Cybersecurity Series: Identifying Cybersecurity Breaches


Cybersecurity issues, when reported in the press, are often accompanied by some alarming figures:

  • the NHS’ cancellation of thousands of appointments and operations in the wake of a ransomware attack;
  • the loss of millions of customers personal information in data breaches;
  • impacts on productivity and process (again due to ransomware) resulting in hundreds of millions of pounds of lost revenue;
  • and Action Fraud’s estimation that the UK lost around £11 billion in 2015/16 due to cybercrime… a figure that has continued to risk year on year, as more cybercrime is reported.

It’s easy, when faced with problems of this scale, for individuals and the organisations they represent to feel powerless, to think that their actions will have no impact. However, reducing cyber security risk is often about large numbers of individuals making small technical or behavioural changes, rather than an expensive technical magic wand.

This is particularly important when it comes to reactive cyber security measures. Most organisations have come to the realisation that, with the volume of attacks sustained each day, a cybersecurity breach is likely to happen at some point.

The ability to survive a breach with an acceptable level of impact is often about time. It’s really tempting, especially if your system is still working and no customers are complaining, to just assume that everything is OK. However, by reasoning this way the company is only measuring the availability of a service when monitoring cybersecurity.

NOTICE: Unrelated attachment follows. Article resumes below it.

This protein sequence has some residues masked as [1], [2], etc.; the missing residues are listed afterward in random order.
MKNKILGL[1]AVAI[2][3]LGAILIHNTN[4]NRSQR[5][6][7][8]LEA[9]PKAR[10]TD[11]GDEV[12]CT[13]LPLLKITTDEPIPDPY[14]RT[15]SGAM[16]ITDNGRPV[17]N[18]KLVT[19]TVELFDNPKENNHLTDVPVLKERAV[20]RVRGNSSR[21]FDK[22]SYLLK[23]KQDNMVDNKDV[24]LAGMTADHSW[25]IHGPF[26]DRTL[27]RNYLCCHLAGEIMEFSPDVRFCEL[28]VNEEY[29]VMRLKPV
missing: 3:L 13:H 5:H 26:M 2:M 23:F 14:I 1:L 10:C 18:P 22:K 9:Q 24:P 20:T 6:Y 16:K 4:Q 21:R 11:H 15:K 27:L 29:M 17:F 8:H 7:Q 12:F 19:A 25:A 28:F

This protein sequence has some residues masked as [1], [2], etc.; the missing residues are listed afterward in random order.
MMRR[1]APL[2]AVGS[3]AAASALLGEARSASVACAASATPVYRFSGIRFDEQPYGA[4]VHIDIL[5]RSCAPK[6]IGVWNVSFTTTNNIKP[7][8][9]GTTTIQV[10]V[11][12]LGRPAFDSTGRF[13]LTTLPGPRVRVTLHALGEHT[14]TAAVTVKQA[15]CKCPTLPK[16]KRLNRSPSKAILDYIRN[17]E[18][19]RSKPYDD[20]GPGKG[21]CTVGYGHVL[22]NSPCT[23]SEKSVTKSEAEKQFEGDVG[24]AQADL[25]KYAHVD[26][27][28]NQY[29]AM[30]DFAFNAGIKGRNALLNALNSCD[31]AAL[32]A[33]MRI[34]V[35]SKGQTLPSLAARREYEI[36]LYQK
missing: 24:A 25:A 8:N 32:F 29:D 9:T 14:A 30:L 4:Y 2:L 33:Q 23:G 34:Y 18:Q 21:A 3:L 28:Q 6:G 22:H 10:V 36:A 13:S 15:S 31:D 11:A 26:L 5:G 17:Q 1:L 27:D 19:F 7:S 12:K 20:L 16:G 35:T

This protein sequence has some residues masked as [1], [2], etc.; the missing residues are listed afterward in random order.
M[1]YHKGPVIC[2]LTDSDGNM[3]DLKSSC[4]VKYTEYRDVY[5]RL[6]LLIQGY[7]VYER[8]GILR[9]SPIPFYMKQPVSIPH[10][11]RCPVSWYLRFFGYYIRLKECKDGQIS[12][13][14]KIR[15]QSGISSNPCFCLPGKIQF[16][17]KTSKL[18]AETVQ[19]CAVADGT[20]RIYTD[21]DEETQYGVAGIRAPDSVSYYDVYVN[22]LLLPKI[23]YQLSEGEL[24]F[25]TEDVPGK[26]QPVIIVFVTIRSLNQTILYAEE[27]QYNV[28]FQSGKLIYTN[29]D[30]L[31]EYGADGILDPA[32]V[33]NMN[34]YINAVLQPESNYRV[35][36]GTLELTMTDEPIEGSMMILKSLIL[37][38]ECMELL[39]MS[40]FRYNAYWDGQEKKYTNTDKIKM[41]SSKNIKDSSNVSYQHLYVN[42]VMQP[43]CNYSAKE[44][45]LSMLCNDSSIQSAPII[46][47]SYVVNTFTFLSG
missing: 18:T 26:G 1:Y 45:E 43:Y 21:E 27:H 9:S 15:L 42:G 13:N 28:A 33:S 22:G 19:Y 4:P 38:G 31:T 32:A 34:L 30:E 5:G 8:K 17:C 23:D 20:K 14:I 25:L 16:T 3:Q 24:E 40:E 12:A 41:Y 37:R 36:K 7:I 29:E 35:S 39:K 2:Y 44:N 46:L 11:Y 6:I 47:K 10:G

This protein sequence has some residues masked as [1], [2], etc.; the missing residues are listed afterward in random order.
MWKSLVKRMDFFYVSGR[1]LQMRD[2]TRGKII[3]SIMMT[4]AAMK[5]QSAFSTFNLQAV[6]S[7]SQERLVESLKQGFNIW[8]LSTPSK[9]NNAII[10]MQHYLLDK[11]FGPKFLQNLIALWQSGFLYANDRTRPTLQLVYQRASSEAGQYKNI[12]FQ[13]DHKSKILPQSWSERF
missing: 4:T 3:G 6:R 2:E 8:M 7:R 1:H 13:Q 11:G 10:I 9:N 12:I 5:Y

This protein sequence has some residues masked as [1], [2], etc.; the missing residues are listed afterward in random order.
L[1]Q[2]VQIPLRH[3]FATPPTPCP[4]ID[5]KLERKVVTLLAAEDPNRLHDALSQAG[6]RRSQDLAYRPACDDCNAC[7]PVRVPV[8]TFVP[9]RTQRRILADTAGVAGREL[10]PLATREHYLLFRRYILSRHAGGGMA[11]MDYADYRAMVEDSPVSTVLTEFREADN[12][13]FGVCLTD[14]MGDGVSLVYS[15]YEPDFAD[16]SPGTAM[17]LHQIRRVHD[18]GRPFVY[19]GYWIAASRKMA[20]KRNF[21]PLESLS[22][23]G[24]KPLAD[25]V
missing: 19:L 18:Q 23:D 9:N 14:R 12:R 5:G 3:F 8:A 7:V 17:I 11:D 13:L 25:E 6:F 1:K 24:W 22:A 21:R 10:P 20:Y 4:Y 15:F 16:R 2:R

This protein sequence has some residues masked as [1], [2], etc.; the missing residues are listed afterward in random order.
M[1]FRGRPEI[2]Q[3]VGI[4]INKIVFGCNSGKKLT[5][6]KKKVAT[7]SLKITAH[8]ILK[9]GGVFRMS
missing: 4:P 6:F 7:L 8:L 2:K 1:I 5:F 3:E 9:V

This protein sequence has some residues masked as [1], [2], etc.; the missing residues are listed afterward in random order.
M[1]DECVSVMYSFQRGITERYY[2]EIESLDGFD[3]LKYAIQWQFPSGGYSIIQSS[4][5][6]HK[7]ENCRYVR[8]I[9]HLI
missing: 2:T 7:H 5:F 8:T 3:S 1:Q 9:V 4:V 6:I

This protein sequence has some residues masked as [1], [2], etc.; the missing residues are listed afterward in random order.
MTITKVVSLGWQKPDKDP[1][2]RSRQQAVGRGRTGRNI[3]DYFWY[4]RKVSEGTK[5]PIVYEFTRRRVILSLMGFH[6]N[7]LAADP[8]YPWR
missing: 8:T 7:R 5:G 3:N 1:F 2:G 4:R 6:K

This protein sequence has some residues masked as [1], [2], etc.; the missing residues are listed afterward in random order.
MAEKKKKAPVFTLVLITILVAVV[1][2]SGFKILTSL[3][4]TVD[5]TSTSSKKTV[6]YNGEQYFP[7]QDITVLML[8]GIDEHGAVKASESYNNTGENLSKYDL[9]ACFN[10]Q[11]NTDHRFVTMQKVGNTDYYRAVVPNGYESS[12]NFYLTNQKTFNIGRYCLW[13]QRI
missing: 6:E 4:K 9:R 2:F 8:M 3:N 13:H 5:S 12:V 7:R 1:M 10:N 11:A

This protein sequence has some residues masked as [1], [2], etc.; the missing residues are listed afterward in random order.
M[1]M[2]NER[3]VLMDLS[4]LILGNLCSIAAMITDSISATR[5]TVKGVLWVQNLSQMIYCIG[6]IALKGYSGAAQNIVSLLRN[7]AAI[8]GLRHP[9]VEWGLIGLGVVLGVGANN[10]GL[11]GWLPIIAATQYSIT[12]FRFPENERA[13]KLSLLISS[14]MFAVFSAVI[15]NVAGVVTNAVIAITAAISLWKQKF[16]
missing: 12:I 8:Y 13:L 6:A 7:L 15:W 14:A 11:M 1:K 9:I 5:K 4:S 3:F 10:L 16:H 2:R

The majority of companies are including GDPR in their consideration of cybersecurity risk, which means that in addition to the availability of their systems they should also be monitoring the confidentiality of the data they hold and its integrity. For organisations whose cybersecurity processes are still relatively lightweight, monitoring through a security operations centre may be out of reach, but by encouraging employees to report and investigate problems more proactively it may still be possible to identify breaches in time to reduce their impact.

We’ve produced an article discussing the importance of detecting breaches as early as possible in the download here.


Clayden Law has teamed up with technical expert, Emma Osborn. and over the next few months we will provide some back-to-basics analysis of the technical, legal and data protection issues surrounding cybersecurity, aimed at organisations’ non-technical decision-makers. Together, we’ll be highlighting key cybersecurity and data privacy fundamentals and looking at the interplay between law and practice in this area. For more information, click here